Zo held his hands up like a stop sign. ‘You’re not going in there.’

  ‘That wasn’t the deal.’

  ‘Is it her?’ It was Ciro, calling in on Zo’s radio. Zo didn’t respond.

  The fear hit its target. Bobby shut his eyes tight to stop the world from spinning. A weird line from the Godfather suddenly popped into his head, from the scene where Vito Corleone goes to the funeral home after his son has been shot.

  I want you to use all your powers and all your skills. I don’t want his mother to see him this way. Look how they massacred my boy …

  ‘Is it her?’ he asked again.

  ‘It’s bad, Shep, I ain’t gonna lie –’

  ‘Don’t fucking call me that!’ Bobby shouted. ‘Is it her?’

  ‘I don’t know!’ Zo shouted back. ‘She’s staged, she’s – it’s bad. You don’t need to fucking see it, is all!’ He grabbed Bobby by the arm. ‘I don’t know what we have. He’s fucking with your head here –’

  Bobby pushed past him, running up the cement steps of the double-wide, through the front door and into the murky darkness that reeked of garbage and death.

  The warden had finally arrived. And he could tell just by the pained look on his face that the news wasn’t good.


  LuAnn closed the door and stepped over to the vase. Stuck deep down into the heart of it was a white card clipped tight to a plastic holder.

  Was it Jeannie? Would she have sent it?

  Her baby sister was well-intentioned, but could be thoughtless. Sometimes LuAnn wondered when she went on and on about her own kids and their piano lessons and school plays if she remembered that Katy was still missing.

  The girls from work?

  Maybe it’s a belated get-well bouquet. Maybe they didn’t realize the significance of today’s date …

  Who the hell would do such a terrible thing?

  She reached down into the bouquet and found the card. People always thought they were saying or doing the nicest things during a life-altering event, but sometimes those were the words or deeds that left the deepest cuts.

  ‘She probably left to get her head clear, Lu. You know? Stretch her wings a little!’

  ‘Maybe you were too tough on her. I always say I’m not going to be Lauren’s friend, but it’s so hard nowadays to get them to tell you anything … I guess you have to be tough, though.’

  ‘Being a parent isn’t easy, LuAnn. None of us knows if we’re doing it right. Don’t be too hard on yourself. Did I tell you that Jonathon just got into FSU? He’s so excited!’

  Now the same well-intentioned friends were sending her roses on the anniversary of her daughter running away. Then they would go home tonight and talk about their great deed over dinner with their own kids, and everyone at the table would gossip about how it’s been a whole year already, and why it was they supposed Katy left in the first place, and the current suspected state of LuAnn and Bobby’s marriage. The smell of the flowers was beyond nauseating now. All LuAnn wanted to do was throw them out. Shred the petals and throw the fucking things out …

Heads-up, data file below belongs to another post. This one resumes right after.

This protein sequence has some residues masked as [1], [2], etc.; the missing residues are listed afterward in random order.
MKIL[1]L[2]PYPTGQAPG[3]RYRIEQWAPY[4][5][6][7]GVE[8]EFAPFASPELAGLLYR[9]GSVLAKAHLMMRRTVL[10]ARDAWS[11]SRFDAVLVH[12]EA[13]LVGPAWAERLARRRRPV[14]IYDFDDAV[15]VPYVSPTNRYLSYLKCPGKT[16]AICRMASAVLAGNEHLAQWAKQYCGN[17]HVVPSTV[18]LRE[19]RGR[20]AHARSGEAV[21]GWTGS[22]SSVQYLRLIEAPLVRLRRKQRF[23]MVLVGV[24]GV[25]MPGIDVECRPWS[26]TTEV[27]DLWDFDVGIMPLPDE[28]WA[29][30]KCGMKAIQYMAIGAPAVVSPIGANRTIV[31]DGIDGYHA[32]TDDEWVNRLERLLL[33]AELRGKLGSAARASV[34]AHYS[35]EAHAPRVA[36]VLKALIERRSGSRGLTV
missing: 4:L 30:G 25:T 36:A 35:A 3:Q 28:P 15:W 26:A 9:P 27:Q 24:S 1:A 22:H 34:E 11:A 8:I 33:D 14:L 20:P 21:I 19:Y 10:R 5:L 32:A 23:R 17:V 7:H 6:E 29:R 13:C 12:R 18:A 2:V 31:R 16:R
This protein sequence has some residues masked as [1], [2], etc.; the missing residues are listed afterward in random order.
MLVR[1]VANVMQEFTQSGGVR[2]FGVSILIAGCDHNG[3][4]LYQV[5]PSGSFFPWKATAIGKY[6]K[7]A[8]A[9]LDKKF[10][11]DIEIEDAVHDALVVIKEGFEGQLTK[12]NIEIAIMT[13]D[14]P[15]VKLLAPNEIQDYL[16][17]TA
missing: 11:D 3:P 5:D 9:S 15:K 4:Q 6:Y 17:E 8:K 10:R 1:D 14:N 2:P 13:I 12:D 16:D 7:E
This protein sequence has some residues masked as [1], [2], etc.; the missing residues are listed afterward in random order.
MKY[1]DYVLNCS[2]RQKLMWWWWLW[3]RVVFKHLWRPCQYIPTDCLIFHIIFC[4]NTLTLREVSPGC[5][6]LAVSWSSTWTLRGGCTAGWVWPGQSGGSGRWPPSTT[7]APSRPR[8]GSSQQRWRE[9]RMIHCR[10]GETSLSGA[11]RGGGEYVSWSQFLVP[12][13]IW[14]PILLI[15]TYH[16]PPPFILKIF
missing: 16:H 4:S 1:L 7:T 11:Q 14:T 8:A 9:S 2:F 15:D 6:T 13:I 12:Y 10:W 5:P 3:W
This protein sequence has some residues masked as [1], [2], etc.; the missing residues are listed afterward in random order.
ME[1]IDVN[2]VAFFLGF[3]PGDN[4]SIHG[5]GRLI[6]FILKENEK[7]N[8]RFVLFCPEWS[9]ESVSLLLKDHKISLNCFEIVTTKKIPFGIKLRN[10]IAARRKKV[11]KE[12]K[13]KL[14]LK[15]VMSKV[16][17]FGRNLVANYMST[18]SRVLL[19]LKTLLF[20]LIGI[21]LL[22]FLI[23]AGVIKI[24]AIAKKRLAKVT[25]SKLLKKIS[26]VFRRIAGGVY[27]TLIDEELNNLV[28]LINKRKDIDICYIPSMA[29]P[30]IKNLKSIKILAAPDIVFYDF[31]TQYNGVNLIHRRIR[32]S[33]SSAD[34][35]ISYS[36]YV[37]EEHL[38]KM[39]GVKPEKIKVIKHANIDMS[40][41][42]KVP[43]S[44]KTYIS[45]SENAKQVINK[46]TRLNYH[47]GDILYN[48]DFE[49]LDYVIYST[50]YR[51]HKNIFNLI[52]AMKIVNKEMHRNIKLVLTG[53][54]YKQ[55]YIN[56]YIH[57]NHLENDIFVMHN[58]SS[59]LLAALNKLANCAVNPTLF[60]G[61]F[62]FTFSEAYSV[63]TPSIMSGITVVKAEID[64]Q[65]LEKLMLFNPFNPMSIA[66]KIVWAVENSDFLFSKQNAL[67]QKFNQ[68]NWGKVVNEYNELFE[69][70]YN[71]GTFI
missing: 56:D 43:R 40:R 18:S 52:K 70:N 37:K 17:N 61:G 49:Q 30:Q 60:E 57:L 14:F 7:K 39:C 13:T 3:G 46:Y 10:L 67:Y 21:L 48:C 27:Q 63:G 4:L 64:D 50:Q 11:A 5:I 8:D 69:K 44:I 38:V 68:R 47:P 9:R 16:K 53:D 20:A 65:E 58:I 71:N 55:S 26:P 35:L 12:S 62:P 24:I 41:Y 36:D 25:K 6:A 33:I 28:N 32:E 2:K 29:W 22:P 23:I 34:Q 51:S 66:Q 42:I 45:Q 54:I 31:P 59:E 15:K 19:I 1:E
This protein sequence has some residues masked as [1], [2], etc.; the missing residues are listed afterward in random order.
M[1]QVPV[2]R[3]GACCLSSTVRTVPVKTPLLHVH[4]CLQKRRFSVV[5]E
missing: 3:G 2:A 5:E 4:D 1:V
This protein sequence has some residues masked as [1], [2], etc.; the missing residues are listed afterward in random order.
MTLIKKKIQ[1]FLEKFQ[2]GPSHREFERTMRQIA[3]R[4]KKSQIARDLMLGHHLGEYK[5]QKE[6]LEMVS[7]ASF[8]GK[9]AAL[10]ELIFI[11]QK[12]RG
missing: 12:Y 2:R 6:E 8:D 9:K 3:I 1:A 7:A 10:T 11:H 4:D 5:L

She turned on the hall light and opened the card.

  What words of comfort could someone possibly say to her today?

  She slid out the small white card with the yellow happy face emblem at the top. A piece of paper fluttered to the ground.

  She stared at the words in disbelief.

  Happy Anniversary!! Hope it’s memorable!

  Then she looked down at the floor. At the small, black-and-white picture of a smiling Ray Coon from his high school yearbook, right there on her floor. His eyes had been blacked out with magic marker. She knelt down and picked it up. It was pasted on to the picture of a tombstone. Taped below the tombstone was a small, two-sentence police blotter cut from the Palm Beach Post. It was dated November 14.



  The decomposed body of a young man found shot to death late last week by a boy scout and his father in Belle Glade Marina and Campground has been identified as Reinaldo ‘Ray’ Coon, 19, of Margate, Florida. No suspects in the slaying have been identified.

  LuAnn dropped the clipping and watched as it fluttered gently back down to the floor.

  It landed face up, still smiling at her.


/>   The first thing he saw when he rushed into the small back storage room was the criss-crossing beams of light from Larry and Don McCrindle’s flashlights. It was catching on something shiny and reflective off the floor.

  Then Bobby saw the chains.

  They were wrapped around the ankles of the slender body that hung from the ceiling, spooling below her into a polished, silvery pile, like the coils of a snake. He turned his own flashlight up. Her back was to him. Long dirty blonde hair was caught in the chains that were wrapped around her neck. More chains tethered her thin arms above her to a pipe in the ceiling. She dangled there, facing a window that looked out on to the long-closed burn pit that Larry had described. Someone had removed the boards from the window so she could face out.

  Bobby circled around the body and beamed his flashlight up past the thick necklace of chains.

  No one said anything. Nothing moved.

  It wasn’t Katy.

  The body was fresh, a day or two old at the most. Most likely she had been killed somewhere else. Her eyes, like the others, were missing, and decomposition had started, but she was still recognizable. At least to Bobby.

  It wasn’t Katy.

  Zo was behind him. Bobby shook his head and took his first breath in a minute. He felt like a thousand pounds had been lifted from his shoulders. ‘It’s not her,’ he said in a small voice. Then he stumbled back outside to wait for Crime Scene. The tears he’d been holding back, reserving for the worst news, came anyway.

  His cell phone rang just as he stepped through the front door. It was LuAnn, calling from the house. He let it go to voicemail. There was no way he could talk to her now. No way he could tell her what had almost happened. No way he could tell her how incredibly relieved he was, without telling her just how scared he’d been. But then it rang again. And again. Which meant it was more than important – it was an emergency. He walked over to his car, wiped his face with the back of his hand and tried his best to sound normal. ‘Lu?’